Amazon Web Services (AWS) has revealed three new initiatives it hopes will drive the use of quantum computing technology throughout industry, beyond proof-of-concept uses and towards full-blown production applications.
The most notable of the new initiatives is, perhaps, Amazon Braket which, as announced during AWS re:Invent in Las Vegas, is now in preview.
In the words of AWS, Braket is a new, fully managed AWS service that enables scientists, researchers, and developers to begin experimenting with computers from quantum hardware providers in a single place.
Amazon Braket is designed to help IT professionals get started learning about quantum computing by providing a development environment with which to build quantum algorithms, test them on simulated quantum computers and run them on different quantum hardware.
“Amazon Braket lets you design your own quantum algorithms from scratch or choose from a set of pre-built algorithms,” AWS said in a blog post. “Once you define your algorithm, Amazon Braket provides a fully managed simulation service to help troubleshoot and verify your implementation.
“When you are ready, you can run your algorithm on your choice of different quantum computers from our quantum hardware providers, including D-Wave, IonQ, and Rigetti, all accessed through a single user experience.
“To make it easier to develop hybrid algorithms that combine classical and quantum tasks, Amazon Braket helps manage classical compute resources and establish low-latency connections to the quantum hardware. With Amazon Braket you can explore quantum computing, evaluate its potential, and build expertise for the future,” it said.
The potential benefits of quantum computing are, by now, fairly well established. While traditional computing relies on bits, or ones and zeros, quantum computing uses quantum bits, or qubits, that can be both one and zero at the same time.
The ability to harness physics in the quantum scale can, in theory, allow calculations to be done in tandem with each other on a huge scale, which in practical terms means crunching a lot of data very rapidly. In short, quantum technology represents a massive step change in computing power and capability.
To date, however, the application of quantum computing has been limited mainly to proof-of-concept studies with limited practical use.
AWS wants to change that. Along with the introduction of Amazon Briket, the company has also revealed its Amazon Quantum Solutions Lab, a program designed to connect customers with quantum computing experts from Amazon and its technology and consulting partners to develop expertise aimed at identifying practical uses of quantum computing.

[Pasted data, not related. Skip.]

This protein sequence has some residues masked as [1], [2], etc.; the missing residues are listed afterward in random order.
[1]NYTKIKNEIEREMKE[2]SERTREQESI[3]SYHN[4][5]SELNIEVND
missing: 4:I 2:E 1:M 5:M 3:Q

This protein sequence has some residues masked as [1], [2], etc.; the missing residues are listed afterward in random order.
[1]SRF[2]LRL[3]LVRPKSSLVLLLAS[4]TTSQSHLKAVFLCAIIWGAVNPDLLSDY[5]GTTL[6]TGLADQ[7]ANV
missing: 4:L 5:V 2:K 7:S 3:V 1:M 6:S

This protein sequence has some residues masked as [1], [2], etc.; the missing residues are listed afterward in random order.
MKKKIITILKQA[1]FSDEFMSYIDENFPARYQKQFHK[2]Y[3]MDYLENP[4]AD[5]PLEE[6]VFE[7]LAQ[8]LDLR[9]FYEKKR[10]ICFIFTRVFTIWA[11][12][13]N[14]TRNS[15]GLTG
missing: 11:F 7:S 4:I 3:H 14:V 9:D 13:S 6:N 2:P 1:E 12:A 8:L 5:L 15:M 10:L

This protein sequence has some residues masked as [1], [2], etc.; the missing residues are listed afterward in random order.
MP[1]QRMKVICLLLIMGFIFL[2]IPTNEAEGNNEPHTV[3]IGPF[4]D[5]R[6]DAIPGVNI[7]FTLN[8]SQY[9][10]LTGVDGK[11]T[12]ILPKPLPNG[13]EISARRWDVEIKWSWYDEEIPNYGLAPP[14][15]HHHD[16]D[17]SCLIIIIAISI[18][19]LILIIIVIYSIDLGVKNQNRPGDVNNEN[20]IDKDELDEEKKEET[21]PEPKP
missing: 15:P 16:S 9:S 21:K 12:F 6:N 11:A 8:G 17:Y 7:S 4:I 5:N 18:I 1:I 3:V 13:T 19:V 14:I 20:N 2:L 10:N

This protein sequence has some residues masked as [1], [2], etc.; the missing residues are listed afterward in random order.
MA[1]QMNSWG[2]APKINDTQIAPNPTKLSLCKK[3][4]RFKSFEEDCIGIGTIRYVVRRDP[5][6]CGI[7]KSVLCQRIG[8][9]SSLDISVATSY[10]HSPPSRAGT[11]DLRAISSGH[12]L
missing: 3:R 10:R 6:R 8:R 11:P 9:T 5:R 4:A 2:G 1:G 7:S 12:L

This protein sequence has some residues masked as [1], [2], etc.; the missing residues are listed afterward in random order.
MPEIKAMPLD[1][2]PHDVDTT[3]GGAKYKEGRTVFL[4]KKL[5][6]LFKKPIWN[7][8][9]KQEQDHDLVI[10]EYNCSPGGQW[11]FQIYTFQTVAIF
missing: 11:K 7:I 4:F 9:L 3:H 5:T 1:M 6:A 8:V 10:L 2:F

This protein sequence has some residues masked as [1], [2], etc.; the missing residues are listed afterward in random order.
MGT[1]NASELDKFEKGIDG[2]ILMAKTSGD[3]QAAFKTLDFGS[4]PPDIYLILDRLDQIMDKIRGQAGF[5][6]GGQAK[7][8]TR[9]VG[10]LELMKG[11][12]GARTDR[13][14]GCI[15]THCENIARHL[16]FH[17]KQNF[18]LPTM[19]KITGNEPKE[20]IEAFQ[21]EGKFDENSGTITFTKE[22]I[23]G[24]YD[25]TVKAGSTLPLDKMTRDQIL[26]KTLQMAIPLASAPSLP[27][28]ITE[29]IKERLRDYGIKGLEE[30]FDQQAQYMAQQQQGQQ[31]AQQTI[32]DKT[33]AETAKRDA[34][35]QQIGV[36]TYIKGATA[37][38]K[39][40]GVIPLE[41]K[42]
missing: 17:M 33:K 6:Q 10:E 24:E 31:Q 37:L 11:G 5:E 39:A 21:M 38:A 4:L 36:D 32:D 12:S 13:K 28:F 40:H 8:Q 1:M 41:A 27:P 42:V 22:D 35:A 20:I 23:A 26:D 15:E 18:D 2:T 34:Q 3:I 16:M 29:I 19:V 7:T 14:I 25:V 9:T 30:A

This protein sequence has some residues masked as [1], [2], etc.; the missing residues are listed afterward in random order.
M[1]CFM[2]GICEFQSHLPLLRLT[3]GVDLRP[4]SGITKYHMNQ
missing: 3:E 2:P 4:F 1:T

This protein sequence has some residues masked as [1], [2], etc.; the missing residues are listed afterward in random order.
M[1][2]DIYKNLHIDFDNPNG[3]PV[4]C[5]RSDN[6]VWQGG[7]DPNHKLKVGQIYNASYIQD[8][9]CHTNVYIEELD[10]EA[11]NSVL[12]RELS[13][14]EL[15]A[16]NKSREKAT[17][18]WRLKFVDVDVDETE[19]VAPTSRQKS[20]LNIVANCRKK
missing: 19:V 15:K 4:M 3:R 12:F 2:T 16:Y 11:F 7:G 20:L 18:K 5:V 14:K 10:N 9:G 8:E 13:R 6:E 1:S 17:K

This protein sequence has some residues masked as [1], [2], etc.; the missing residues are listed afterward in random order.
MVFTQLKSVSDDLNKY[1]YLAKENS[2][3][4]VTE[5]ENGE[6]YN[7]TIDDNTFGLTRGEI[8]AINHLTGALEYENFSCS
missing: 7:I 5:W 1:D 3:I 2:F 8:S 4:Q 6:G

Additionally, the cloud giant is also launching the AWS Center for Quantum Computing, which will bring together quantum computing experts from Amazon, the California Institute of Technology (Caltech), and other top academic research institutions to collaborate on the research and development of new quantum computing technologies.
“Without the opportunity to develop the necessary skills, it’s difficult for customers to identify when quantum computing will provide benefit, and learn how they can design algorithms and discover new applications,” the company said in a statement.
AWS’ efforts in the quantum realm come as other big players, including IBM, Google and Microsoft, to name a few, endeavour to find ways to develop the technology and make it relevant to everyday applications.
As reported by ARN in November, however, different analysts and organisations have given varying timeframes ranging from five to 10 years before practical applications emerge, and even 30 before the full power of quantum computing is realised.
But Gartner 'distinguished vice president' and analyst Martin Reynolds thinks there will be (some) opportunities on the horizon for channel partners in some regions. At the same time, Reynolds warns that it is largely the big resellers and systems integrators who will have the time and mammoth resources to even consider investing in the technology.
“If you’re a big-sized agricultural player and you want to use quantum computing to create new fertiliser, you won’t have the expertise to make this happen,” Reynolds said. “But someone like DXC could set up a Quantum Computing practice that can work with your chemists and come up with these new solutions.
“Businesses may very well turn to service providers to provide them with quantum expertise to help them with say their drug research or logistical program. For a big service provider, these skills are very leverageable across a whole range of industries,” he said.